Columnists, Sports

7th Inning Stretch: Houston, we have a (massive cheating) problem

Investigations. Closed door interviews. Years worth of allegations. Potential for unprecedented punishments.

Baseball really is an American game, huh?

This week, Major League Baseball has found itself embroiled in a massive controversy only getting worse by the day. One of baseball’s best teams, the Houston Astros, has been caught in a deeply shameful cheating scheme.

In a bombshell report in The Athletic, Ken Rosenthal and Evan Drellich deliver a damning account of the Houston Astros’ use of technology to steal signs during their 2017 World Championship season. Two players went on record regarding the incident while video and photo evidence have emerged and the accusations keep pouring in.

This is bad.

Before going further, there are two important caveats: 1) The Astros are by no means the only offender, but the evidence that has come to light so far certainly doesn’t look good for Houston. 2) Sign stealing is legal in baseball. If a player or coach is able to decipher the opposing team’s signs, kudos to them. But the use of technology or electronics to steal signs is strictly prohibited. 

According to the reports of the past week, the Astros devised a system in which a player or team employee stationed in the dugout tunnel would watch a livestream of the game filmed by a secret center field camera and presumably focused on the catcher. They would decode the signs in real time and communicate with the batter between pitches through an understood series of bangs on a garbage can. 

Since the report, visual evidence has emerged to corroborate the alleged cheating, including a video breakdown of the banging method from popular sports YouTuber Jomboy. Footage from the Astros’ World Series documentary also showed proof of the supposed set up: a chair next to a garbage can with what appears to be a laptop. In another frame, someone is seen taking down a television monitor in the same spot.

More recently, some executives have also accused the Astros of using what has been described as a “realistic-looking buzzing bandage placed on a player’s body that buzzes in real time to signal what is coming,” according to the New York Post. Of course, that would also be quite illegal.

The Athletic also obtained a 2017 email exchange between the Astros front office and team scouts that implicates the organization further. The email stated, “One thing in specific we are looking for is picking up signs coming out of the dugout. What we are looking for is how much we can see, how we would log things, if we need cameras/binoculars, etc. So go to game, see what you can [or can’t] do and report back your findings.”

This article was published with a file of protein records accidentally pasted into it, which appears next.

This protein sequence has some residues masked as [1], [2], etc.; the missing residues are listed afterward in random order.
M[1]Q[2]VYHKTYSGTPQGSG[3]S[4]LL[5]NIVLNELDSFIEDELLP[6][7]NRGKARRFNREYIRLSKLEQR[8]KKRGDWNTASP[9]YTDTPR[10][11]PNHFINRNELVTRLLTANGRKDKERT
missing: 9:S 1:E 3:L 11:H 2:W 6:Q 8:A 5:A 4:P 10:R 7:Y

So, what can the league do about this? A variety of potential punishments have been floated — everything from fines or a loss of draft picks to the suggestion that the Astros should be forced to sell the team or even vacate their 2017 World Series title.

While that last one seems like a nuclear option, I see no reason to take anything off the table at this point. Baseball’s best team of the past three years has been caught on tape cheating multiple times. 

Two other current MLB managers are involved as well, as Red Sox skipper Alex Cora served as Houston’s bench coach in 2017 and the New York Mets’ brand new manager, Carlos Beltran, played for the Astros. Other teams and executives have come out with allegations and former Astros pitcher Mike Fiers essentially confirmed all of it.

Commissioner Rob Manfred and the league need to make it crystal clear that such blatant cheating and disrespect of the game are unacceptable. Levying a fine would be a weak slap on the wrist for a franchise worth more than 1 billion dollars. The league needs to find a punishment that fits the crime. And if the crime is using illegal methods to win a World Series, stripping the team of that title may be the only option.

Reprimanding Houston will not eradicate cheating from baseball. The league needs to take this further and make it impossible for teams to use cameras or any other devices to gain an unfair competitive advantage. The MLB could ban all technology in the dugout, prohibit players or coaches from visiting the clubhouse during games or crack down on which — and whose — cameras are allowed in ballparks. Find the source of the problems and quash them.

We are only a week into this scandal and it already feels as though the magnitude of this story could continue to grow until the entire sport is consumed by a black hole of malfeasance.

It may be a while before the full story is known regarding the Astros’ cheating infrastructure. All we know right now is that the 2017 World Champions clearly cheated. If the MLB wants to hold on to a single shred of its integrity as a sports league, Houston needs to pay. 

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